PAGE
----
What do you know about beavers? They are mammals and build damns was the depth of my knowledge on beavers until watching the documentary The Beaver Believers. Most people believe that beavers are a rodent that needs to be removed or exterminated from their environment. This documentary explains how this belief is fear driven due to lack of education on beavers.
The film, The Beaver Believers, captures and conveys the true benefit and need for beavers within our habitat. It is demonstrated how beavers provide a stability in our ecosystem. They can bring growth and help an area of land flourish that was once desolate and dry. It is discussed how humans have tried to replicate the work that beavers do but the complexity of how beavers create their habitat cannot be mastered by us.
Often times we tend to try and change, control, and fight nature. We think we can make it better. But most of the time we make it worse. If we would partner with nature and creatures, like the beavers, we could create better ecosystems for all creatures and plants.
This film captures the real necessity of this keystone species and brings to light the severe impact we as humans have had on their species, past and present. Beaver trapping in the past nearly caused the species to go extinct and attributes to a lot of the water retention issues in Northwest America. Today, as some try and relocate beavers to help the growth of an environment, others are still trapping and killing beavers, legally.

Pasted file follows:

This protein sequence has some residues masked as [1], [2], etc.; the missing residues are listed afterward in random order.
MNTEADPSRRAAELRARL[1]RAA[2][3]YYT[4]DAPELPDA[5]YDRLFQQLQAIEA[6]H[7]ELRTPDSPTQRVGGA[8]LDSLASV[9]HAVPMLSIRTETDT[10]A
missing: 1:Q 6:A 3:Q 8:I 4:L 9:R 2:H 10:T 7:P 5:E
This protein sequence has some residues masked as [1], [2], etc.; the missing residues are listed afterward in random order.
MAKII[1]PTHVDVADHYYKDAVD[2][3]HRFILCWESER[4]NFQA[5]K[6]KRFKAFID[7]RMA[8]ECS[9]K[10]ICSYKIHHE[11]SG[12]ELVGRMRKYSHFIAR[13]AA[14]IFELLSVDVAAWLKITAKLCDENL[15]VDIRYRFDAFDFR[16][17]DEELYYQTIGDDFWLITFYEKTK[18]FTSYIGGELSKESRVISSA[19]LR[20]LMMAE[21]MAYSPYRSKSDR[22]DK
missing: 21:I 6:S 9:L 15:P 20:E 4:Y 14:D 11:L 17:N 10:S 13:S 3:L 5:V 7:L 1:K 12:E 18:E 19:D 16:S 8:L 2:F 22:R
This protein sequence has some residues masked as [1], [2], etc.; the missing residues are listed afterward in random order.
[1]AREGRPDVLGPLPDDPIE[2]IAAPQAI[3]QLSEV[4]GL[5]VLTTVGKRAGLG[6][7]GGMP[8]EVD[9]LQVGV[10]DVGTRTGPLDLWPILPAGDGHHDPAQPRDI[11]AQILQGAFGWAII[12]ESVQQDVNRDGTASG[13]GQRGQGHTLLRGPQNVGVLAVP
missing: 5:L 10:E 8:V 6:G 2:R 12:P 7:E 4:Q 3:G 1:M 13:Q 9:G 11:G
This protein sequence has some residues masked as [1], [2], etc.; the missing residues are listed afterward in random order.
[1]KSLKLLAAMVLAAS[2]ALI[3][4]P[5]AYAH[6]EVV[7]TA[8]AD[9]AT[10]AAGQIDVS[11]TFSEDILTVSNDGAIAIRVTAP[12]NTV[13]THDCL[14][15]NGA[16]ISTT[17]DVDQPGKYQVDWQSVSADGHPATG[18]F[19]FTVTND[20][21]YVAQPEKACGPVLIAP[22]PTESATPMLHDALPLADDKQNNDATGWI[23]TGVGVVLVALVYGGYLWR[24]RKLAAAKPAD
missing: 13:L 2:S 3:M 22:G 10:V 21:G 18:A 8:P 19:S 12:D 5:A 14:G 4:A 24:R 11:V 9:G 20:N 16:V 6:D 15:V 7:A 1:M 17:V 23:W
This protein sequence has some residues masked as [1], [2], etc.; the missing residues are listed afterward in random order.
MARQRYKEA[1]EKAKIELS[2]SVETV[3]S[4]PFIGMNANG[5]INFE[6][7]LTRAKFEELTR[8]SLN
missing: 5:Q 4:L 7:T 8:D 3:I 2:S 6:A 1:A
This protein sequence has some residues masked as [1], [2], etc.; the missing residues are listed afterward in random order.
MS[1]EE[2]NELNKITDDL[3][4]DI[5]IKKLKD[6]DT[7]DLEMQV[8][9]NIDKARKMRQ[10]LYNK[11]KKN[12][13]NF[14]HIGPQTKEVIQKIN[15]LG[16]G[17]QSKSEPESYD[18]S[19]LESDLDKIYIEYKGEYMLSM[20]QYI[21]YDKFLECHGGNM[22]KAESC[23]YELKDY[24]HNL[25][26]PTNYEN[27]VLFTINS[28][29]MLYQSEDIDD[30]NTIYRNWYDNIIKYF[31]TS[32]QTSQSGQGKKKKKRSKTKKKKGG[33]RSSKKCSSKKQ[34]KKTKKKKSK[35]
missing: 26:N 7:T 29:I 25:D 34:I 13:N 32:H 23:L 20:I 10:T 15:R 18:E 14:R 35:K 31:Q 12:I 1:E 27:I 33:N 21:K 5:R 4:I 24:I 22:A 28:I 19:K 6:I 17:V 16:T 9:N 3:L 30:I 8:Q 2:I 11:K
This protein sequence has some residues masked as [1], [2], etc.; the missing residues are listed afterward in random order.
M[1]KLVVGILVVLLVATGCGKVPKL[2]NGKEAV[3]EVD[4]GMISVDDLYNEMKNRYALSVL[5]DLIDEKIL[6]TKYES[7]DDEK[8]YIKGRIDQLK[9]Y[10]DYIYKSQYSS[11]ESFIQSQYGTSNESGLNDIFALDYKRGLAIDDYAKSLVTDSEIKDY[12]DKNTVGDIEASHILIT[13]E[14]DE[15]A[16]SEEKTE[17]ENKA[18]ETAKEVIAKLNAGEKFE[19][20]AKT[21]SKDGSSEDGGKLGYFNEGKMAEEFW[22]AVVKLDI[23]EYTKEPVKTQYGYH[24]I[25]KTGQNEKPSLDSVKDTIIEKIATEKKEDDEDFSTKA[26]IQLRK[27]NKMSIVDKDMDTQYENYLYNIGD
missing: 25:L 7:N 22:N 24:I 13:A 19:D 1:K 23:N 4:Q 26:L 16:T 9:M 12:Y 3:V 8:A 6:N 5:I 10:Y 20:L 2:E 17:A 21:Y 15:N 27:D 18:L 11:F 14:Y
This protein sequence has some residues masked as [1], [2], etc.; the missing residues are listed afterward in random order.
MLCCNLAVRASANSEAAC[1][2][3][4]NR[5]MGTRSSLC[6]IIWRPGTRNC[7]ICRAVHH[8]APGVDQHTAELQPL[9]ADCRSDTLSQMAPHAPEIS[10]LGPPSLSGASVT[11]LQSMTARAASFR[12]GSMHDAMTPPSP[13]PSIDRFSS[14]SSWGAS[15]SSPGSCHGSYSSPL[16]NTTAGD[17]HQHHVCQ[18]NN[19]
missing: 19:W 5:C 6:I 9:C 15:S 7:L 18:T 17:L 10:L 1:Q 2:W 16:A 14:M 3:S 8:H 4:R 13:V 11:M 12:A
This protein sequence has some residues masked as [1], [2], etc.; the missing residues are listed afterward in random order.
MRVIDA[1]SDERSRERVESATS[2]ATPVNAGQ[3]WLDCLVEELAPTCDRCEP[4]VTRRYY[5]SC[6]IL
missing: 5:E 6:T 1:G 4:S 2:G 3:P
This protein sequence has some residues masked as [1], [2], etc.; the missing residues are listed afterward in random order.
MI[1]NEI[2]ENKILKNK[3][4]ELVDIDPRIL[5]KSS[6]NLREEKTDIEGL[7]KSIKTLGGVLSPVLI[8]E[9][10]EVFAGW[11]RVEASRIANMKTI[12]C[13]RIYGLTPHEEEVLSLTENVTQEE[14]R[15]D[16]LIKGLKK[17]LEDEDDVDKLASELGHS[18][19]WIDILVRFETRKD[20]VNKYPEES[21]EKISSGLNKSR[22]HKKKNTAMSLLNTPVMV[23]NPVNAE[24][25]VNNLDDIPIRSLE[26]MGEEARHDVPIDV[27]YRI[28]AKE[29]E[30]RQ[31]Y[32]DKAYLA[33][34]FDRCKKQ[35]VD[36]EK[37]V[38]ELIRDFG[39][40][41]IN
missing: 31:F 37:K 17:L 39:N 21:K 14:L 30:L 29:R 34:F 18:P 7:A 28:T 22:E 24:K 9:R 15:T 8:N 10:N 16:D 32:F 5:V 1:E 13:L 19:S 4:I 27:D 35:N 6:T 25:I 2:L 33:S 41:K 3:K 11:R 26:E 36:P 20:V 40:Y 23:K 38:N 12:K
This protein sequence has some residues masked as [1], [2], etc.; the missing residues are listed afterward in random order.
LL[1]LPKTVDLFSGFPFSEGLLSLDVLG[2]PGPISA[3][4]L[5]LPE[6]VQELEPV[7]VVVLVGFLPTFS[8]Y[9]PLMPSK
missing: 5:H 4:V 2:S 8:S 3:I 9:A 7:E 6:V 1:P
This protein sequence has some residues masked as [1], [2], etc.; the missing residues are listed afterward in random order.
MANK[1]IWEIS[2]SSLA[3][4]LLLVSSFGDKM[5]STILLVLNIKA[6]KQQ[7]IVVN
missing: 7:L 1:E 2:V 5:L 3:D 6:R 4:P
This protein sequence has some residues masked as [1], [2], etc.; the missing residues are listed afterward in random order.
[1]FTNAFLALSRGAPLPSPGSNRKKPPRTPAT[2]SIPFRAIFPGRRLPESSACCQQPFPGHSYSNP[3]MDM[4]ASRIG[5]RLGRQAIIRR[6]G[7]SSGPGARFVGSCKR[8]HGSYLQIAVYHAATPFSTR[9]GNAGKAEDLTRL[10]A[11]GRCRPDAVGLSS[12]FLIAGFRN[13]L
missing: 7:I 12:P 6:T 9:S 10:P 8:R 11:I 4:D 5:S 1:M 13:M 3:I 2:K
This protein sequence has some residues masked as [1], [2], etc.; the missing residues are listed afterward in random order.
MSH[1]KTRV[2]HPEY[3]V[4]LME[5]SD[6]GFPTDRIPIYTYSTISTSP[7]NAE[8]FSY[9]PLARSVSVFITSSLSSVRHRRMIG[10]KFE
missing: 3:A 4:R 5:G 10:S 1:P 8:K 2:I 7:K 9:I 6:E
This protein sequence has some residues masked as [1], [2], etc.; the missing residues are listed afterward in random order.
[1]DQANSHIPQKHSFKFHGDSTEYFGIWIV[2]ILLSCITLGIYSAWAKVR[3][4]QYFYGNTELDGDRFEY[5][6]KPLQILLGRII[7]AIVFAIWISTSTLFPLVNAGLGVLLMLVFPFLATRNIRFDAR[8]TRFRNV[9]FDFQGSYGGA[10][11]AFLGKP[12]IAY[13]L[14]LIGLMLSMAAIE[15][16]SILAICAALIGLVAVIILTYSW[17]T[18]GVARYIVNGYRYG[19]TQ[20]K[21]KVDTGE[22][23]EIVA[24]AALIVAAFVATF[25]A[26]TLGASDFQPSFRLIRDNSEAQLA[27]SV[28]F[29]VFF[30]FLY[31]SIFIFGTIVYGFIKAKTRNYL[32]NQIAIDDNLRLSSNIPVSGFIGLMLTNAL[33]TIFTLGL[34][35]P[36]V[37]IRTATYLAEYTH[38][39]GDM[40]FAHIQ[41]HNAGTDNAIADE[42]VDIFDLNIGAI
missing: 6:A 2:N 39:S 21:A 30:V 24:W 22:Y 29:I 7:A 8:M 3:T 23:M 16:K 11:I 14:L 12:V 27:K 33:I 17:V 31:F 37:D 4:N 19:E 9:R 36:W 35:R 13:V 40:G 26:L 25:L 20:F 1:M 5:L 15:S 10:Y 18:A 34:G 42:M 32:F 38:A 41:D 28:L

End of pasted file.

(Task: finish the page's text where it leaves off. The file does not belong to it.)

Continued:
Sarah Koenigsberg, director of Tensegrity Productions in Walla Walla, WA, is a filmmaker, photographer, and educator whose work focuses on stories of art, environment, and community in the American West. Her films and teaching cross disciplines, illuminating the power of storytelling as a medium through which to explore complex science and policy issues.
Her commercial clients include Pacific Northwest National Laboratories, American Rivers, Knowm Inc, the National Park Service, the US Forest Service, Grand Canyon Trust, the Walla Walla Valley Wine Alliance, Methow Salmon Recovery Foundation, and Schoen Guitars. As a cinematographer she has shot for Discovery Chanel Canada, Scholastic children’s book publishing, and The US Department of Energy.
As an educator, she frequently works with Whitman College teaching video and audio production, and interdisciplinary storytelling. From 2008 to 2016 she taught the media and storytelling component of Whitman’s environmental studies field program Semester in the West, developing the curriculum for their semester-long comprehensive project, an audio podcast.
The Tensegrity Productions studio doubles as a community events venue, hosting everything from the Sweet Onion Cinematheque film club to live music performances to yoga retreats. Sarah loves strong coffee, dark chocolate, organizing cupboards, and finding an excuse to climb up high things to “get the shot.” She hates sticky jar lids, tangled power cords, and lima beans. Learn more about her work and production company at http://www.tensegrityproductions.com